Coddle was often made to use up leftovers, and therefore didn't have a specific recipe. Coddle usually includes sausages and potatoes, and it is often served with a pint of Guinness and Irish bread.

Sample out Dublin Coddle in The Woollen Mills or in Gallagher's Boxty House.


Colcannon is a traditional Irish dish of mashed potatoes with kale or cabbage, often served with fish, black pudding or Irish bacon.

Colcannon is a popular side dish, you will find it on the menu in Brookwood, The Old Spot, and many other pubs and restaurans.

Corned Beef Sandwich

Traditionally beef was not so much used in Irish cuisine, as simple Irish folks could not afford beef, and Irish corned beef was consumed in the U.S., England, France, but not in Ireland itself. Nowadays Irish people love this sandwich prepared with corned beef, cheese, mustard and a pickle.

Lots of places offer different corn beef sandwiches, you will find classic variants in The Bakehouse or The Brazen Head. If you want to taste something special, look for The Pig and Heifer restaurants, they have several location in Dublin, and their Pastrami Melt will be worth the trip.

Cottage Pie

Cottage pie is a meat pie with a crust of mashed potato, sometimes it is called shepherd's pie, the term is typically used when the meat is lamb. In Ireland cottage pie is often cooked with Guinness.

It's not too hard to find cottage pie in Dublin, many places that I've mentioned here, have it: The Bakehouse, The Brazen Head, Boxty House, to name a few. So just to chip in with a new name, great cottage pie is served in Foodgame, they are located not too far from Aviva Stadium and offer home cooked style dishes.


Crubeens are battered and fried pigs' trotters, they are often served with mashed potatoes or cabbage.

Le Bon Crubeen, on the Northside of Dublin offers decent crispy crubeens as a starter, and lots of other restaurants use pigs' trotters in more healthy and contemporary dishes.

Gur Cake

Gur cake is a pastry confection invented by Dublin bakers early in the 20th century to utilize bakery leftovers, it was the cheapest thing in the bakery. Traditionally gur cake contained a mixture of bread crumbs and dried fruits as a filling and two thin layers of freshly baked pastry. In modern bakeries cocoa, chocolate, chopped fresh apples and all kinds of fillings are used, while bread crumbs are kept to a minimum.

For a good slice of modern gur cake you can visit Manning's Bakery in Merchants Quay.

Irish Afternoon Tea

Ireland is the largest tea consumer per capita in the world, the tea traditionally was served three times a day. Afternoon tea was the more fancy of the three, and it's not just a tea drinking, but a light meal that includes sandwiches, cakes and pastries.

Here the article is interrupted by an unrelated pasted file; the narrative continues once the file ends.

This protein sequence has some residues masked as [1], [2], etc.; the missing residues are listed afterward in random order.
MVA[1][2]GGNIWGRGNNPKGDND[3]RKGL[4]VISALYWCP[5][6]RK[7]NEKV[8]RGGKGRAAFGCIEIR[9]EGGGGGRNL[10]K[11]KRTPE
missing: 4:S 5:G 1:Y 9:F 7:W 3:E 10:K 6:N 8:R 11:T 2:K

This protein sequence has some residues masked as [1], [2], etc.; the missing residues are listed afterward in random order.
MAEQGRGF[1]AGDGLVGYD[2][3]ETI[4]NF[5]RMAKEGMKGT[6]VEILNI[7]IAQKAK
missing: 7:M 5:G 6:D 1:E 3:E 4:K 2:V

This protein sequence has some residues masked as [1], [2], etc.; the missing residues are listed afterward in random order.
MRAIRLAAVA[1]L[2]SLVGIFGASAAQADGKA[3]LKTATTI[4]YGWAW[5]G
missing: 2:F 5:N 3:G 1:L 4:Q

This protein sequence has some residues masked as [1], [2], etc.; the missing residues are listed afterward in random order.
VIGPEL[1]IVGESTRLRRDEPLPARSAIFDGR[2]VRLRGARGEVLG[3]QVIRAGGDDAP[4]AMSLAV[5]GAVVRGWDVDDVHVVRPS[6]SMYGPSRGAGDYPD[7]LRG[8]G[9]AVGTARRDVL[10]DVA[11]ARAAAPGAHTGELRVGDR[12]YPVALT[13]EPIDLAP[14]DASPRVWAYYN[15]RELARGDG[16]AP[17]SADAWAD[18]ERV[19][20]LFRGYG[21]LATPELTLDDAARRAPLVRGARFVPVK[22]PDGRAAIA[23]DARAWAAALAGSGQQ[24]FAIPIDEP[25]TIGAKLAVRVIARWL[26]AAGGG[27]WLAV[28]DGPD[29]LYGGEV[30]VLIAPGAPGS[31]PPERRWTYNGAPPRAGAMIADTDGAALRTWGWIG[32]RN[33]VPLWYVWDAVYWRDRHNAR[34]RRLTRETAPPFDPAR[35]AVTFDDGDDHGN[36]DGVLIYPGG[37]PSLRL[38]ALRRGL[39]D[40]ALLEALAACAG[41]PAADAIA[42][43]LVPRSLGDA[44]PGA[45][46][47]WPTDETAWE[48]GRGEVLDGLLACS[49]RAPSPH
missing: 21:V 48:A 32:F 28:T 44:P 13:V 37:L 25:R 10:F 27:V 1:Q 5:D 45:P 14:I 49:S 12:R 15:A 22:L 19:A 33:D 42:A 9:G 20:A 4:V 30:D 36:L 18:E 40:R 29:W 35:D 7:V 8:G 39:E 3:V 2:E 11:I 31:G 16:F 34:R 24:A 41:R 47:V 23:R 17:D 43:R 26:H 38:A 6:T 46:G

Art Tea at The Merrion 5 star hotel is probably the most luxurious in Dublin. It is served in the beautiful Drawing Room, and includes miniature sweets inspired by the works of J.B Yeats, William Scott and Louis Le Brocquy.

Irish Bread

Ireland has a delicious bread heritage, from soft white breads to practically superfood gluten-free whole grain breads. Irish often cook their breads in a so-called farl shape, a round bread, cut into four pieces.

Potato bread is often cooked without wheat flour at all, just potatoes and oatmeal are used.

Soda bread is made from soft wheat flour, buttermilk and baking soda, raisings and occasionally other fruits can be added.

The Blaa Bun, a soft white bread roll covered with white flour, was awarded Protected Geographical Indication in 2013, I've already mentioned, that you will find the Blaas menu section in Hatch & Sons.

Irish Breakfast

Both locals and tourists love full Irish breakfast, that often includes Irish sausages, bacon, black pudding, white pudding, baked beans, Irish bread, butter, cheese, boiled potatoes, baked tomatoes, and eggs. Perhaps, not the healthiest start of the day, but it was originally used to prepare one for a full day's heavy work on the farm or on the building ground.

Irish breakfast is avaliable in many restaurants, cafes and pubs, and lots of hotel restaurants will also offer this option. Among many other worthy places, the Fumbally and Cake Café serve great versions of Irish breakfast.

Irish Stew

Irish stew is one of the most ancient Celtic dishes in Irish cuisine. Common ingredients include lamb (many historians believe that goat meat was originally used), potatoes (added after the 16th century), onions, carrots, and parsley. Guinness, thyme, and bay leaves are often added.

Irish stew is hearty and delicious, not many restaurants will offer you something better than Irish stew from the Woollen Mills or the Boxty House.

Irish Seafood Chowder

Seafood Chowder, made with cream and seafood, is considered spring and summer food in Ireland, and it is one of the very few seafood dishes in Irish cuisine, originally seafood was not so popular in this maritime country, apart from the shore regions.

I've mentioned two great fish restaurants in the beginning, and if you are staying in Dublin for a few days, think about venturing outside the city, maybe going to Howth, a fishing village on the north side of Dublin. Howth restaurants King Sitric and the Abbey Tavern cook absolutely delightful chowder.

Spice Bag

Spice bag is a modern Irish fast food dish, it is inspired by Asian cuisine, but the main ingredient are traditional Irish fried chips. The chips are accompanied by fried chicken, peppers, fried onions, and a variety of spices.

Best spice bags originally come from small Chinese restaurants catering mostly to locals, like Shang Hai Takeaway, in Dublin business district, or the Sunflower, in southwest Dublin, but the dish is growing in popularity and even Irish KFC have adopted the concept.

Made on